Baz Luhrmann’s Elvis biopic makes too weak of a statement on Colonel Tom Parker, a mistake previously made in Netflix’s Ted Bundy biopic.
Warning: Contains SPOILERS for Elvis.
Tom Hanks’ character Colonel Parker in Baz Luhrmann’s Elvis biopic creates a problem reminiscent of how Hollywood handled Ted Bundy in Extremely Wicked, Shockingly Evil, and Vile. A large part of the Elvis biopic centers around Elvis Presley’s relationship with his manager, Colonel Tom Parker. Colonel Parker is shown to be one of the most important figures in Elvis’ life, even telling him early on in the film that Parker is like a father to him after the death of Elvis’ mother.
Throughout the film, Colonel Parker is characterized as someone whose decisions are driven by money, but the benefits of those decisions are presented as beneficial to Elvis as well as himself and are something that they bond over. It isn’t until later in the film that it’s made clear that there is more to Hanks’ Colonel than he initially lets on, as it is revealed he does not want himself – or Elvis – to leave the country. This becomes a major plot point in the film as Elvis eventually becomes frustrated at Parker for keeping him from performing on an international tour that would be both financially and artistically satisfying for him, even at one point firing Parker near the ending of Elvis.
This is where Tom Hanks’ Colonel Tom Parker role in the Elvis biopic falls victim to the same problem that Zac Efron’s Ted Bundy had in Extremely Wicked, Shockingly Evil, and Vile. One of the biggest criticisms of Extremely Wicked was that it romanticized one of America’s most prolific serial killers, even resulting in audiences unfamiliar with the real-life history surrounding the cases leaving the movie wondering if Bundy was really guilty. To a similar degree, because Colonel Parker’s motivations are downplayed in Baz Luhrmann’s Elvissome audiences were left wondering if Parker was ill-intentioned or just misunderstood.
Although far from perfect, the relationship between Presley and Tom Parker depicted in Elvis still manages to gloss over many aspects of their famous dynamic. Even though Elvis showcases Colonel Parker’s focus on making money through Presley, the film barely addresses the direct effects these actions had on Elvis, like Parker taking half of what Elvis made. The major conflicts shown between Parker and Presley during Elvissuch as when Presley incites a riot by wiggling his pinky at a show or when he decides to show up in an all-black-leather outfit to a Christmas special the Colonel put together, are mostly Elvis getting the better of Parker, and there is never really a sense that he is under the Colonel’s thumb as he was in real-life.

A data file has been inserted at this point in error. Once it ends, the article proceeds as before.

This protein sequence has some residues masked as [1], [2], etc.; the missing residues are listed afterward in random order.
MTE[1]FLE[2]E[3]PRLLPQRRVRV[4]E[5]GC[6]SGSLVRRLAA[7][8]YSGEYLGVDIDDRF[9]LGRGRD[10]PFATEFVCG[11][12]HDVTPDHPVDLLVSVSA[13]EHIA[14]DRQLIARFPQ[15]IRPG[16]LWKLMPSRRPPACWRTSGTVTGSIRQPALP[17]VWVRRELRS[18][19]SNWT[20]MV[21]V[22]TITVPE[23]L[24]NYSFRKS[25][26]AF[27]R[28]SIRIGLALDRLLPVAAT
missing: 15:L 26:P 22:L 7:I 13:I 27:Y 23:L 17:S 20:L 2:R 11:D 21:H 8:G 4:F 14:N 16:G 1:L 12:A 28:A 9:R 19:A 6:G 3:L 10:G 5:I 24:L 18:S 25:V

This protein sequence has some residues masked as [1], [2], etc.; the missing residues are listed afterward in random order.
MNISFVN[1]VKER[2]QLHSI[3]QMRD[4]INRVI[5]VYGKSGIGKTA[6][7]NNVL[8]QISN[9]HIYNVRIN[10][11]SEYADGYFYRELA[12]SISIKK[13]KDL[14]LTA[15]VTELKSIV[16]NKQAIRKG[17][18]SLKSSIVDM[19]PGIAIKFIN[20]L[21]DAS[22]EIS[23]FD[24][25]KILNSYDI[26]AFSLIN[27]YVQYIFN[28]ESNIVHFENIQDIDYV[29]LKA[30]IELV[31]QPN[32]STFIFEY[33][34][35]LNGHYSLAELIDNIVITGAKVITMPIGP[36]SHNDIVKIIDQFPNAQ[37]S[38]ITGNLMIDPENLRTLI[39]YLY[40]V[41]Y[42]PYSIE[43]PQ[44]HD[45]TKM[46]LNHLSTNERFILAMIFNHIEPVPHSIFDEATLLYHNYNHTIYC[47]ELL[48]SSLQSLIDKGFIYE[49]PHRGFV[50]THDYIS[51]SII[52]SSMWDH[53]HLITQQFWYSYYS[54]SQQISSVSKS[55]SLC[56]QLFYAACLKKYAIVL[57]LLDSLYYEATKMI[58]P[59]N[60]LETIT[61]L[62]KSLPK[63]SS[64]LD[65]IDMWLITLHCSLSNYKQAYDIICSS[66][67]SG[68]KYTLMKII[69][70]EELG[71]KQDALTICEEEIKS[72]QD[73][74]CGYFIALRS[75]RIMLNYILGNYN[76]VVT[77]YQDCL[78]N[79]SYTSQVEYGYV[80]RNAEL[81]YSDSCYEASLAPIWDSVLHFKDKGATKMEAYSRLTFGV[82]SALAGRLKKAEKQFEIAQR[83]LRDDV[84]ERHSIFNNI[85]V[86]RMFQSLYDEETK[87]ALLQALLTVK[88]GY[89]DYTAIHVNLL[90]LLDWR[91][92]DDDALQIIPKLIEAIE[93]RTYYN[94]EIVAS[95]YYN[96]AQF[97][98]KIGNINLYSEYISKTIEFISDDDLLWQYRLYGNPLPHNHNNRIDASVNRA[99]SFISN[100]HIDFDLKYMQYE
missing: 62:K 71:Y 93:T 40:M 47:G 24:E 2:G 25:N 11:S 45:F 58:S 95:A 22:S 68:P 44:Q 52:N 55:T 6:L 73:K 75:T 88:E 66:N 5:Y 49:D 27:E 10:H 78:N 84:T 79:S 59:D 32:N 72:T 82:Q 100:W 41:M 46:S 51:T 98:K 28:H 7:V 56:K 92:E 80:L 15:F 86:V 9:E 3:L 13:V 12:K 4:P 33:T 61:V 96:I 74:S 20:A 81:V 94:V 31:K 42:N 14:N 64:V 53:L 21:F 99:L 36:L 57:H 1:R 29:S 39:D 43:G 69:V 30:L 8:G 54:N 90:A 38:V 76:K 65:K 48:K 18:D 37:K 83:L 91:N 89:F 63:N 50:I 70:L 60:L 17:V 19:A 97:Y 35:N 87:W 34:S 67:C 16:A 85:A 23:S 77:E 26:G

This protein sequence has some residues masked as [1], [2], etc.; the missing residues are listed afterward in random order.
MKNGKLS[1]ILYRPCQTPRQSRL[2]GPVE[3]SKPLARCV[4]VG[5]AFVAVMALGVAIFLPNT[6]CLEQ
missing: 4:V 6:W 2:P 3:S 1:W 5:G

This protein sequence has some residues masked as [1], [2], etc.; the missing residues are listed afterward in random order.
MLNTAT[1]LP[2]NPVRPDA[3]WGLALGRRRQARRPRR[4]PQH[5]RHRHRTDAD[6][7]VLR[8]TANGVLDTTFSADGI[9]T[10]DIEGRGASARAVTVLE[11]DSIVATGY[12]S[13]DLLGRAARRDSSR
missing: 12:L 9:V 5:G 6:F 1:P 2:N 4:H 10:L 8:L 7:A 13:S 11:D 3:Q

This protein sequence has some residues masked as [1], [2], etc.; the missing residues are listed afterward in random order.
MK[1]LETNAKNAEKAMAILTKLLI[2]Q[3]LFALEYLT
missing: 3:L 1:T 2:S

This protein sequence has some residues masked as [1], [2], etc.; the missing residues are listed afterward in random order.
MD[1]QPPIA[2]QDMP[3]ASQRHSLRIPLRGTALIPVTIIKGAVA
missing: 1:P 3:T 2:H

When the Elvis movie is at its bestit’s a tragic story of a young man who is exploited and used by those closest to him until he collapses under the weight of upholding the legend he has become. Hollywood has proven that when making a biopic, it can be difficult to know how familiar an audience is with its subject matter beforehand and, by extension, that it is easy to overlook making a clear statement on things assumed to be common knowledge. Because of this, it is easy to wonder if Colonel Parker got off too easy in Elvis for his role in what was almost certainly a predatory and toxic relationship between himself and Elvis Presley.
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